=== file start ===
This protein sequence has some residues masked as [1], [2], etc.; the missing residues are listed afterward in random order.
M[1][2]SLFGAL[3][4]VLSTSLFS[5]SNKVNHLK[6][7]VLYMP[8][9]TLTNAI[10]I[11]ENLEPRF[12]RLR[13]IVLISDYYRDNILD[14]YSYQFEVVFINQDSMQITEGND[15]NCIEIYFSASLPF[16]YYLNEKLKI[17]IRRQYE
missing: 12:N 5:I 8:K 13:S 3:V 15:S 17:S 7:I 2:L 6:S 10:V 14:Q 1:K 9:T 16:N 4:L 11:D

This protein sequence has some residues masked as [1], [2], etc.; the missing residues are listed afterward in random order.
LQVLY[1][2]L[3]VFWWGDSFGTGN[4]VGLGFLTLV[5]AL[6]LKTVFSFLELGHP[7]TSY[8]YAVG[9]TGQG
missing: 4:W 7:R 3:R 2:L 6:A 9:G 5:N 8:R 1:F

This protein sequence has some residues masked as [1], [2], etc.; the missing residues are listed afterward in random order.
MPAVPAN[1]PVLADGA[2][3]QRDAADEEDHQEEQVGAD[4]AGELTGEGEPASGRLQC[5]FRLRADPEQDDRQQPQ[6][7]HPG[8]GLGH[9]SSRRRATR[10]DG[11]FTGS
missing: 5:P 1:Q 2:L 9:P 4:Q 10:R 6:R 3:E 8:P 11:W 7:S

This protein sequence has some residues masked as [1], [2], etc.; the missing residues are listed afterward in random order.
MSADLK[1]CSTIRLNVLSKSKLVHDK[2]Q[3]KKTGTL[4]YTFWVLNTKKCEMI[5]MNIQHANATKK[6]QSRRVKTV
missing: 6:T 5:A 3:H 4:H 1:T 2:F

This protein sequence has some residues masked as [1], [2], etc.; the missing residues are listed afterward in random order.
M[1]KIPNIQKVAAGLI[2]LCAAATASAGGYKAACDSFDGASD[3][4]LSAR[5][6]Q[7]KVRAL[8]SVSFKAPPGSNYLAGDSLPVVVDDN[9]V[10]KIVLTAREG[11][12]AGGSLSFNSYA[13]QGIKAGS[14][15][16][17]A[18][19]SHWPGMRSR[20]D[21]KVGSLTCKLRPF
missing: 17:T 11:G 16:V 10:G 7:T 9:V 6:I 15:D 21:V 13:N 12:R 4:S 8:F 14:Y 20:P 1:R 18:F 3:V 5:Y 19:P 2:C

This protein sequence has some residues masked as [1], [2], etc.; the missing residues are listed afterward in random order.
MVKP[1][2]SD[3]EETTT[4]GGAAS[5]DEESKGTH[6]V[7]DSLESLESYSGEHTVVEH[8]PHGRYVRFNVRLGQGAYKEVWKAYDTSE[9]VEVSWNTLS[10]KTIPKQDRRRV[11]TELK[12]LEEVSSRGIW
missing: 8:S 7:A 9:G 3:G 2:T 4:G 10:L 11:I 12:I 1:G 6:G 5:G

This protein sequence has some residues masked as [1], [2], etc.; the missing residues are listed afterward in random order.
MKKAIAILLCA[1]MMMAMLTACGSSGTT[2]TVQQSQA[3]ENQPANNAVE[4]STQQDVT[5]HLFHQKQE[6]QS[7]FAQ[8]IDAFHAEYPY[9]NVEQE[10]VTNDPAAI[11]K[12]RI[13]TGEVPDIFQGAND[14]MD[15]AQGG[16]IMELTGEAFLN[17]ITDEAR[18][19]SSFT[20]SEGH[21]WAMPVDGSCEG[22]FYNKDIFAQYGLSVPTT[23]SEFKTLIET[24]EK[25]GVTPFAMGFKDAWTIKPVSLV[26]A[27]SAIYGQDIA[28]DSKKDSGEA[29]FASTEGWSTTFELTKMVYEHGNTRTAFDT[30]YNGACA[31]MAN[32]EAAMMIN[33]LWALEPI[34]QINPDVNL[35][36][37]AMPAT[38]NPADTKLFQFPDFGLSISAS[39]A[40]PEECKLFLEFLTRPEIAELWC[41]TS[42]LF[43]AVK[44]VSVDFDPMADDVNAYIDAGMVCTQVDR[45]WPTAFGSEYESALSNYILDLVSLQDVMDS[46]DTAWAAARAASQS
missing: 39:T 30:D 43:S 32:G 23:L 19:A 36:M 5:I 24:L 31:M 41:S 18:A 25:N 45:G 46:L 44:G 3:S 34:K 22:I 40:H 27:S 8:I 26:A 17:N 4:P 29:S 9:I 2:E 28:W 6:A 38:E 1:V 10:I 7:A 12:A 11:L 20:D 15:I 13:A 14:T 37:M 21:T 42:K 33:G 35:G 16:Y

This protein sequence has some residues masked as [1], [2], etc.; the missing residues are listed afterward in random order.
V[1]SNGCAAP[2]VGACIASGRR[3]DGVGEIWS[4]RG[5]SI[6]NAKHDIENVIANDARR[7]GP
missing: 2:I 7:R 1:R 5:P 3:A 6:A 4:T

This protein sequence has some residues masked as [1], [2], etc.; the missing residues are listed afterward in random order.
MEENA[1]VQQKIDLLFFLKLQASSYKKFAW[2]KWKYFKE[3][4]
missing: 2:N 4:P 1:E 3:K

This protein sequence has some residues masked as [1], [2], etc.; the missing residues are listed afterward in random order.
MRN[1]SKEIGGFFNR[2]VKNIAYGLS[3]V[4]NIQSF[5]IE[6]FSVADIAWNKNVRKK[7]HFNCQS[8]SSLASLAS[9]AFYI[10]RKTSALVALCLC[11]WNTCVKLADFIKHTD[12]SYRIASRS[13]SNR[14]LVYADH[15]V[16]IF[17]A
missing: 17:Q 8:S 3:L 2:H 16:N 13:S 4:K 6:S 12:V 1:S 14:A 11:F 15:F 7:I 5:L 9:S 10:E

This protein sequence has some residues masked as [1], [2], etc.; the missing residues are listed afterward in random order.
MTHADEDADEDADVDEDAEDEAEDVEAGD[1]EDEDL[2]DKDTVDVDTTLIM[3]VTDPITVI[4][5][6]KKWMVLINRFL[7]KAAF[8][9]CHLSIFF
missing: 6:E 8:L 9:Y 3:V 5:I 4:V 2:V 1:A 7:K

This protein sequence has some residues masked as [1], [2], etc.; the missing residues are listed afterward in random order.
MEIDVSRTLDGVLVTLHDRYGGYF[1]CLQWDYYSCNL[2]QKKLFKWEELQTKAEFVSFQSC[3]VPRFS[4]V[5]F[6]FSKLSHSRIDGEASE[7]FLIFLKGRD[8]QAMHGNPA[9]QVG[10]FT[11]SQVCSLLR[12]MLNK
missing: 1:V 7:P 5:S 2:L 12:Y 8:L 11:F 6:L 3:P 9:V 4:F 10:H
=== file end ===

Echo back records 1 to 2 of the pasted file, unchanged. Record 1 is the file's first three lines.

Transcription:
This protein sequence has some residues masked as [1], [2], etc.; the missing residues are listed afterward in random order.
M[1][2]SLFGAL[3][4]VLSTSLFS[5]SNKVNHLK[6][7]VLYMP[8][9]TLTNAI[10]I[11]ENLEPRF[12]RLR[13]IVLISDYYRDNILD[14]YSYQFEVVFINQDSMQITEGND[15]NCIEIYFSASLPF[16]YYLNEKLKI[17]IRRQYE
missing: 12:N 5:I 8:K 13:S 3:V 15:S 17:S 7:I 2:L 6:S 10:V 14:Q 1:K 9:T 16:N 4:L 11:D

This protein sequence has some residues masked as [1], [2], etc.; the missing residues are listed afterward in random order.
LQVLY[1][2]L[3]VFWWGDSFGTGN[4]VGLGFLTLV[5]AL[6]LKTVFSFLELGHP[7]TSY[8]YAVG[9]TGQG
missing: 4:W 7:R 3:R 2:L 6:A 9:G 5:N 8:R 1:F